Twilight in the Woods

Posted on February 26th, 2012 by

The Long Good Sunset

I attended a going away celebration this weekend for a work colleague who was leaving our team for greener pastures. The party was held outside of town in what I might well call the woods. I was told before-hand to bring my camera as the location was atop a small hill that gave a good vista of the surrounding countryside. I arrived about a half an hour after sunset and I thought all might be lost as I prefer the overly dramatic nature of just before sunset. The positive was the low light pollution gave me some great starry night sky. This is my first attempt at catching stars with my 16-35 f2.8 and I am afraid I caught a bit too much of the Earth’s rotation, but it came out an interesting shot none the less. It was amazing how long the color stayed around on the horizon.

A Rant on Gear

As happens when I get around people with my camera in hand, I get asked lots of camera questions. Someone inevitably wants to purchase the awesome power of the DSLR and I am always a bit hesitant with the advice. Most people will see a shot like this and believe (thanks marketing) it was the camera. WOW! If I only had that $4000 setup like you, I could take pictures like that too! Well, not quite. Full disclosure, I spent 3 hours post processing this image.

My workflow went a bit like this:

  1. Lightroom – Import and initial color correction.
  2. Photomatix – HDR bracket combination and pre-work processing. This images was re-imported to Lightroom.
  3. Photoshop – I removed unwanted elements, blended the HDR and normal exposures with layer masks, reduced the impact of some green colored lights, etc.
  4. Nik Define – Noise Reduction (this step was probably unneeded).
  5. OneOne Perfect Effects – Autumn and Golden Hour Enhancer – Color enhancement and mild glow.
  6. Photoshop – Blending of the OnOne layers (I prefer layers in PS sorry OnOne).
  7. Nic Sharpener Pro – Sharpening for screen display.
  8. This was all re-imported to Lightroom for some final cropping and distribution to online sources.

All of this takes quite a bit of work. For YEARS, I would take pictures, import them onto my computer and be immediately discouraged. They were dull in color, not sharp, boring, poorly composed or cropped. This would lead to me putting my camera away for months at a time. In 2009 I literally took 44 photos. 44! What the hell! I LOVE photography…why did I take only 44 photos?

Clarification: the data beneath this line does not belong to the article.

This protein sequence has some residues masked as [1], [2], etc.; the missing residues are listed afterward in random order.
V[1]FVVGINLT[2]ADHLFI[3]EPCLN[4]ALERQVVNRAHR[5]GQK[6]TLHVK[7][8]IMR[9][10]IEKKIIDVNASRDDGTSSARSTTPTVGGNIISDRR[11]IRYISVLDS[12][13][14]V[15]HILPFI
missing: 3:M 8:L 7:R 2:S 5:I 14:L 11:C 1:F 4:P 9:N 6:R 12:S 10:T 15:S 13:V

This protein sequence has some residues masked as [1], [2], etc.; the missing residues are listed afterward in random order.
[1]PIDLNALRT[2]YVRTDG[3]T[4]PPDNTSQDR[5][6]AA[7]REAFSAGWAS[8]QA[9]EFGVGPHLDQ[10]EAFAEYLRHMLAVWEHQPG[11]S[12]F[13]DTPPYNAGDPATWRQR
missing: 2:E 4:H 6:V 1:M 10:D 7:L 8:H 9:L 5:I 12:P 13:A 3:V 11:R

I had often heard from other photographers that gear doesn’t matter. Get out there and use the camera you have! I understand this truth now. The extension of this, that I missed for years…the thing that kept me for really pursuing photography is a simple realization that I would like to share with you now. Great works start with the click of the shutter. They don’t end there. The click is the first step in a huge process…great images come for blood, sweat and computer time. Today’s image isn’t an illustration of greatness, but its good and I learned ten new things I will take with me to the next image. I will grow…I will get better.

The same goes for you! If you want better images, start learning the techniques that help you create the images you see in your mind. Practice, learn, absorb, try new things. Perhaps someday you will want to spend $4,000 on a camera. Great! Welcome to the club! Know though, that an expensive camera doesn’t create good images. Only you can do that.

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  • Roman Betík

    I totally agree with you on this!

  • Jodi

    This is amazing!  I’m just starting out and can totally relate to what you said about frustration.  I am realizing that so much of a good image happens in postprocessing, but I’m still working on getting the interesting composition first.  I believe you about the gear, but I have a question.  I am not getting very sharp, clear images (I have a Nikon D3100 and use a Nikkor 35mm 1.8 and Tamron 17-270mm).  Would a better lens make a big difference?  Or what plugin, etc would help the most with this?

    • http://www.batteredluggage.com/ IPBrian

      Thanks for the compliment!  Honestly I am not terribly familiar with Nikon lenses but Ken Rockwell seems to think the 35 is pretty solid (see link below).  If you have Photoshop using unsharp mask will make a big difference, but is an overall application…you can always layer mask unwanted parts out.  I usually use Nik softwares Sharpener Pro and think it does a pretty good job…they have a trial if you want to play with it.  Sharpening, like anything can be taken too far and start to bring problems into your image. 

      http://www.kenrockwell.com/nikon/35mm-f18.htm#sharp